Crude? Maybe. But if it works, then who gives a fuck? These are the shark nets that Jeremy's pops, Patrick, is responsible for introducing.
The actions of the local community in killing and catching and releasing sharks received widespread condemnation from the global green community. Environmentalist groups and activists kicked off a global media campaign against various members of the local community. The controversy shocked Jeremy.
"It was becoming a trend, a new thing to be a shark lover all of a sudden,” says Jeremy. “All this came from people who don't really know our island and how much we love it, how much we surfers protect the environment… what people forget is that not only in Reunion, but most of the places in the world, surfers are the main environment protectors. We stay our whole life in the water, any chance I get to help in any way to protect the environment, I’m 100% in.” Jeremy also adds that he now has a hard time "believing in green organisations."
The Vigie leaving the water. These guys are badass. They patrol the lineups – from underwater – with spearguns and knives.
"It’s all about profit, attacking tight little communities in this hard time… the real criminal and where they kill everything, is in Japan, in China, in America where they kill a huge amount of sharks and whales. They came to Reunion and started making a huge deal because a few surfers catch a few sharks to tag them. Because scientists want to track sharks to see their movement and why they come to shore. At that point it was the only way. There was so much drama and it was getting political. It was sad, for everyone, for family members of the people attacked and for the Reunion community.”
The problem was complex and needed a complex solution. Something that went beyond the simplistic idealism of the far left.
"These same (green groups) were saying, You surfers don't have the authority to play your little game on your boat, you should just go in the lagoon. Killing sharks is not the solution, but staying out the water is also not a solution. Being on the island and not being able to go in the water is not a solution at all.”
It's as simple as this: Jeremy's dad rallied and introduced this shark net, which allows surfers to enter the once-unsurfable water. Not a lot to argue with there.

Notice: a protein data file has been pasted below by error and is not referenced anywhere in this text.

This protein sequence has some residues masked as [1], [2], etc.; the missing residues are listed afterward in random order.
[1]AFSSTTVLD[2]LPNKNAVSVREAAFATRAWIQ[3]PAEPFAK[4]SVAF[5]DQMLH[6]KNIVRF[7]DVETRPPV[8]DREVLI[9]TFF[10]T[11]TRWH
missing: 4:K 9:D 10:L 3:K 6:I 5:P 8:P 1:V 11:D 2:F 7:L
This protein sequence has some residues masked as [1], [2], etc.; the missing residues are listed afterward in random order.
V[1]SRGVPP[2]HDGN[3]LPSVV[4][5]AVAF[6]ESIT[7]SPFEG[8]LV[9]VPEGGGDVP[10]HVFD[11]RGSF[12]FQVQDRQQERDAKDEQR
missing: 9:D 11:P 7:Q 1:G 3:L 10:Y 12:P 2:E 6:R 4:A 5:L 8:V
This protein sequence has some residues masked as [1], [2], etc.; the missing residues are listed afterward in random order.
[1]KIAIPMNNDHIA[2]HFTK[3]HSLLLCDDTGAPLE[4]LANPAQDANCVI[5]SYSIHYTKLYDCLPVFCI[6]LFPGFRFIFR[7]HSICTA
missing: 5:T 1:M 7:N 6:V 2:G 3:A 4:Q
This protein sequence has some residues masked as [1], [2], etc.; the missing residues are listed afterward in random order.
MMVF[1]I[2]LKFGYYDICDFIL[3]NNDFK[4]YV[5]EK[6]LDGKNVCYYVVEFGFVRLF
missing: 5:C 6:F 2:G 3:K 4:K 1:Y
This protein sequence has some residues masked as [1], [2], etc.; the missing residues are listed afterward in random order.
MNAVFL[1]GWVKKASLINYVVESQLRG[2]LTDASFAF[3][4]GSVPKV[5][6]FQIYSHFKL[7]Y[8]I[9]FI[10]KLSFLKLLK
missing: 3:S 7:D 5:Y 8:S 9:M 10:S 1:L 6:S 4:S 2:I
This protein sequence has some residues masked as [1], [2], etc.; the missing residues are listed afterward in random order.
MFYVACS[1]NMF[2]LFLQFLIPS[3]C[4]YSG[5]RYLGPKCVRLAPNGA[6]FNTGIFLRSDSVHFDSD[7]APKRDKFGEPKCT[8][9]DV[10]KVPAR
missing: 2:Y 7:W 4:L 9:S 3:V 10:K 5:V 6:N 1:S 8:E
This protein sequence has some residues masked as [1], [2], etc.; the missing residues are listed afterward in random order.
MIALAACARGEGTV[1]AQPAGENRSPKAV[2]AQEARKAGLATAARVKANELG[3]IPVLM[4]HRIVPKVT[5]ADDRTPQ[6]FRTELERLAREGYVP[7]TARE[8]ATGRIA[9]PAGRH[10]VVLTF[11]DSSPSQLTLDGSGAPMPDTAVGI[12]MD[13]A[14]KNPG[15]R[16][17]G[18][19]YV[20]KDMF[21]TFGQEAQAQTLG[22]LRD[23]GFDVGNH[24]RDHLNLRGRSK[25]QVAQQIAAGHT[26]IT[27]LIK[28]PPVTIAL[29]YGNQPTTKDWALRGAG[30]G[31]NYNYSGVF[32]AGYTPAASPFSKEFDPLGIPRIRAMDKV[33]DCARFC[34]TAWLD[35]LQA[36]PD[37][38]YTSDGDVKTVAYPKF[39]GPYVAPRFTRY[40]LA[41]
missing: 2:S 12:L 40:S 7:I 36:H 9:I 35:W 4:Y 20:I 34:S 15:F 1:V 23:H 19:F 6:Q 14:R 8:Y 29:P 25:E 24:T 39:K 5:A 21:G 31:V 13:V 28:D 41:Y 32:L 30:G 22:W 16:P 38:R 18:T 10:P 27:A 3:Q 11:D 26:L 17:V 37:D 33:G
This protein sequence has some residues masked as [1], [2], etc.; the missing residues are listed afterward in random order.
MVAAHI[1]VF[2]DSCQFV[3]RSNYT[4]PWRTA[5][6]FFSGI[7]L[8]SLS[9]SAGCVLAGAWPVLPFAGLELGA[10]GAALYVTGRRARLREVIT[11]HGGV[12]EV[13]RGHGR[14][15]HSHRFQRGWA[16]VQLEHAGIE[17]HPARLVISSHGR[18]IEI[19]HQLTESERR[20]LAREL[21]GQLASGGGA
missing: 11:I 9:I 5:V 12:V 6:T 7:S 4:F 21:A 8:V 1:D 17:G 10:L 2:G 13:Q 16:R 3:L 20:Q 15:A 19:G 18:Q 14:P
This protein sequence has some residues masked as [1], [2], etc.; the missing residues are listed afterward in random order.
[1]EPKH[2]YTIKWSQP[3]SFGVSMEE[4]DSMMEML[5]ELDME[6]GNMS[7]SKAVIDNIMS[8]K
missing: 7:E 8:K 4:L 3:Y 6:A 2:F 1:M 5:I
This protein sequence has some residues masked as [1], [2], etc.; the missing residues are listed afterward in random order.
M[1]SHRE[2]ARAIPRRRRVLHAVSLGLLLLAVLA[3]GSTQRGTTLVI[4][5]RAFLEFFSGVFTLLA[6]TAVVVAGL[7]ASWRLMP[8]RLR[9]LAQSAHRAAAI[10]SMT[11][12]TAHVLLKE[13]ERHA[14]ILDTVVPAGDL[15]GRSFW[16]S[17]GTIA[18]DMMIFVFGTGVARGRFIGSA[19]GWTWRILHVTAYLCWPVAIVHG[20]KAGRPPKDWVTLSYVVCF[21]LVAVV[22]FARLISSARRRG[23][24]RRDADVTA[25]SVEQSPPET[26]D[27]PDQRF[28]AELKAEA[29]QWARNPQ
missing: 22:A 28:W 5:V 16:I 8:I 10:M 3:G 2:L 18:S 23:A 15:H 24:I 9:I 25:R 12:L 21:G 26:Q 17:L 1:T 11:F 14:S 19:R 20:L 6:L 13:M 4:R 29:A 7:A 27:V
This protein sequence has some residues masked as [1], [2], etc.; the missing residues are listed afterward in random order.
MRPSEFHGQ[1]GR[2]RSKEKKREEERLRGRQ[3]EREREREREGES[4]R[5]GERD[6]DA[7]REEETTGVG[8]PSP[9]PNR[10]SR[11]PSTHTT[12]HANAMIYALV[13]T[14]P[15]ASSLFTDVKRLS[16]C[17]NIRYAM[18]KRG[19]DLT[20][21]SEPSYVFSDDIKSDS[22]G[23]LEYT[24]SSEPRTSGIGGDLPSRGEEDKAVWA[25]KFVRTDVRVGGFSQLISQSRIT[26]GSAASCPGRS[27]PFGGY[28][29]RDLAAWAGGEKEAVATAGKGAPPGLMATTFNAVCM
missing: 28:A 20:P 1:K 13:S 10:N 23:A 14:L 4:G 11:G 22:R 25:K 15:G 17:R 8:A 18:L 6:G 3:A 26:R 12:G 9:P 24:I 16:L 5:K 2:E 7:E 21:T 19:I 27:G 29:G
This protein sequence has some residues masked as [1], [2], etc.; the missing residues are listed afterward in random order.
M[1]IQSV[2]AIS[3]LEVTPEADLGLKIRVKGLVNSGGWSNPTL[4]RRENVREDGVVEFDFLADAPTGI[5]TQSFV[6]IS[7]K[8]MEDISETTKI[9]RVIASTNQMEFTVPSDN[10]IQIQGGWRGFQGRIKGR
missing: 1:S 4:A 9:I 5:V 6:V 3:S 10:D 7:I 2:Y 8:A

Jeremy and his father, Patrick, got involved. Having spent the last 17 years travelling the world, they were able to bring a global perspective to the issue. Through contacts in South Africa they came up with a blueprint for a cutting-edge shark net that would let most sea life through but keep the bull sharks out. Patrick ended up being elected as the member for their local area because of it.
"My dad, he ain't no genius but he's travelled to a lot of places with me, and he sees how the government in South Africa does it. He got elected in our area, which is crazy 'cause my dad was just one guy who loved all the good stuff, all the partying, he’s definitely not a political guy, but he got elected because people had had enough. He had nothing to gain but saving surfing in Reunion.”
A paddle out, prior to Jeremy's contest, to honour those who the community have lost to attacks.
The nets were installed, allowing the surfing community to return to the water. To mark the occasion, Jeremy held a surfing contest in honour of the victims; An event he describes as the single greatest achievement of his life.
"That was the best thing I have ever done," he recalls. “It was the proudest moment I’ve ever had. Just to see kids get back in the water and get the rush and go for a heat in 100 percent safety, and their parents on the shore were crying watching their kids back in the water. I was like, ooooh my god, this is way more a than a sport. It is way of living, it is crazy.”
Jeremy does it for the kids. "That was the best thing I have ever done," he recalls. “It was the proudest moment I’ve ever had."